I speced a college lab, we used six sided tables so I planned 7 cat5 to each table (6 for computers and 1 network printer or the like) how many did they put? 4 and had to use cat5 splitter dongles (of course the most fragile ones they could find) they have to replace about 10 or 15 a year (at about $15 a pop) because of peoples big feet

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by techrepublic In reply to I did pad the original de ...

Mate, I'd be feeling pretty peed off too!
When starting any such job, in my design I normally cater for what I call an essential minimum, an an optimised goal. In everything, I ask (in writing) for kit needed to build the optimised goal. I save all responses and obviously insist on written responses. My requests all follow the format of "We need a to achieve b. If we have c instead, we can achieve d. If we haven't got a, x might happen and if we haven't got b, z might happen".
Where the response will put me below the essential minimum, I point out that it's a no-go.
At some stage down the line when the sh*t hits the fan, I whip out my saved responses.
The way I look at it is simple: I'm paidd to do a job and part of that job is to complete projects as cheaply as possible. Now cheap means cheap in the medium to long term. Short-term savings will come back and bite you! It is NOT my job to dictate to my employers, but to advise them of what I believe is the best way forward. It's up to them to take my advice, or leave it. If they don't and it all falls down, my back is covered and I'll simply start building it all over again.
Whatever you do, DON'T take it personally. That way lies madness.

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Technology related poor cover

by rsmmail04-tech1 In reply to I did pad the original de ...

As a technology consultant I am often faced with this challenge. Knowing what's best, but completing the project within a certain budget. First thing I do when "spec'ing out" a project is start at the top. Start with the best of everything in, highest name brand, most features etc. Price the project at 50% more than you need to actually meet the requirements. Then as upper mgt. starts to hum and haw at the price, start moving down the scale, documenting every time what the drawbacks are. Best done in emails so theirs a trail.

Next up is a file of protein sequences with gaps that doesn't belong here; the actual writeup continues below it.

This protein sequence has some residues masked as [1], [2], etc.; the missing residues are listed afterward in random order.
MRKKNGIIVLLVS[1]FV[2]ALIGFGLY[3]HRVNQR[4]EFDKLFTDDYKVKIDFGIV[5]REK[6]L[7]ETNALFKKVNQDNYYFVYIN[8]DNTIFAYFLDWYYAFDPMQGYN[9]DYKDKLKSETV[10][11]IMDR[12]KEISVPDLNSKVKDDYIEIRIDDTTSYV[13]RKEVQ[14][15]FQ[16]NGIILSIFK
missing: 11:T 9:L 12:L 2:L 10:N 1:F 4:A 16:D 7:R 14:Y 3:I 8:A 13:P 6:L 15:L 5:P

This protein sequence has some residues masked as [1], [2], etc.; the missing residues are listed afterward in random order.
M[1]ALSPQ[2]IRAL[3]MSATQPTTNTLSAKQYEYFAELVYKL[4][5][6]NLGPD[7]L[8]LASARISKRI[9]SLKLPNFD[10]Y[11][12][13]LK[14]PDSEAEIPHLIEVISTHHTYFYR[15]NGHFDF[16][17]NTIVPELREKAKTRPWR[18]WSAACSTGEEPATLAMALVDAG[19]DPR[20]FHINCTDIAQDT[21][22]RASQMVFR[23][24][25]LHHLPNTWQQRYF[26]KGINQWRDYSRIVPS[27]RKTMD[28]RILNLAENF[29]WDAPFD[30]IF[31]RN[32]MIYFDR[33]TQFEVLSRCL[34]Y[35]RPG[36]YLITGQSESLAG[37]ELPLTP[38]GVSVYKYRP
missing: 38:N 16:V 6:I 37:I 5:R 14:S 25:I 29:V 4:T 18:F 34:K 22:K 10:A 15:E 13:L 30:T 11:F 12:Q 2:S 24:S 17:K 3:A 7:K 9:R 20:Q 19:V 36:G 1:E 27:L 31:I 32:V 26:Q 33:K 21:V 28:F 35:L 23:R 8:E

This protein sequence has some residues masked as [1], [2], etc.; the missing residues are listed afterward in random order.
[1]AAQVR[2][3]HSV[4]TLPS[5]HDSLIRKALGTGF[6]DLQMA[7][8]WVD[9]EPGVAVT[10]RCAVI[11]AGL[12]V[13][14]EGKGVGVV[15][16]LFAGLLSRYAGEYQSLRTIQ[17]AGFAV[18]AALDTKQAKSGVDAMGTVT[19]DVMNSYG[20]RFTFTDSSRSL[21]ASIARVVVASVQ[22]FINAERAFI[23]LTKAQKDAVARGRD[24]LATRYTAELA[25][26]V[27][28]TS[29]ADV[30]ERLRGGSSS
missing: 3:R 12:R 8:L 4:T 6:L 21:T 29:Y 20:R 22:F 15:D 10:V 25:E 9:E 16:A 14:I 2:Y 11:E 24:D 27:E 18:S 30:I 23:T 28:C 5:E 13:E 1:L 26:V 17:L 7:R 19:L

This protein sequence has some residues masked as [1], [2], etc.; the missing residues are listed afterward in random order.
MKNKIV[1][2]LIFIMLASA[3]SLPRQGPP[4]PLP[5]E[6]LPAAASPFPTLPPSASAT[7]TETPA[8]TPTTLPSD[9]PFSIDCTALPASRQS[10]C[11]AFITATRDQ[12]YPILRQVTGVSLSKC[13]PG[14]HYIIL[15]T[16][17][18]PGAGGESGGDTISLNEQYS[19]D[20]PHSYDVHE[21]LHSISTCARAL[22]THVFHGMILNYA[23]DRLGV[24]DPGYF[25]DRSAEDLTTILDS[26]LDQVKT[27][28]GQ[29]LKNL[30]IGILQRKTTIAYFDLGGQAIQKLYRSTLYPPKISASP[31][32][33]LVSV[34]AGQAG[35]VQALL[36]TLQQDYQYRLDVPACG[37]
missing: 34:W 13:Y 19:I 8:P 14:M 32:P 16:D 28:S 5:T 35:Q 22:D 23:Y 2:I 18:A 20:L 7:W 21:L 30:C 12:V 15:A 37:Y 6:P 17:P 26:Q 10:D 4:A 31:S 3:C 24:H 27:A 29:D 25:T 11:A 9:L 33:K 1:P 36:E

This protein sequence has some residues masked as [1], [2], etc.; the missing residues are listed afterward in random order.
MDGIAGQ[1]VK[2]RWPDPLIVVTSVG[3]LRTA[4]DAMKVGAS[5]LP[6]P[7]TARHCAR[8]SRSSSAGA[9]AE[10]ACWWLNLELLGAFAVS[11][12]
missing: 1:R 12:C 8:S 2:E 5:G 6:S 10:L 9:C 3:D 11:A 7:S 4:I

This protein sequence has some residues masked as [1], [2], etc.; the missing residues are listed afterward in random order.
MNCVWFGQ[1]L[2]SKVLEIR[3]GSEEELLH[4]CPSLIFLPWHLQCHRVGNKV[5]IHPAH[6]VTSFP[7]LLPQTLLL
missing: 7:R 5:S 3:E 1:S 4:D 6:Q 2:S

Then once all is agreed upon, come back with three designs. One that is about 10-20% under the original price, one at the original price and one about 20-25% over the original price.

One thing to do is a "forecasted price of operation" for each quote based on an expect turn of events. I.e. if you are building a network now for 100 people and you are expecting your organization to triple in size in 5-6 years, what is the cost to operate the network over that period, based on buying the scalable hardware now instead of buying cheap hardware now only to have to replace it again in a few years.

Also, as a consultant I often get customers who want all the greatest features and scalability, but don't want to pay for it. If I start to feel the customer is just to cheap to let me do the job right, I turn the job down. In fact, during the "spec'ing" process, I will identify which products, services or aspects of the project that are "required" for me to complete the project myself. If they are not willing to agree to these requirements, I politely decline and further participation.

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You did a good job

by blart In reply to I did pad the original de ...

With the cost of network equipement dropping and the spec improving all the time it would be foolish to build much more than you require at any time. You saved your company money when the original network went in by keeping to the requirements, and you'll save money in the long run by increasing the network where it's needed.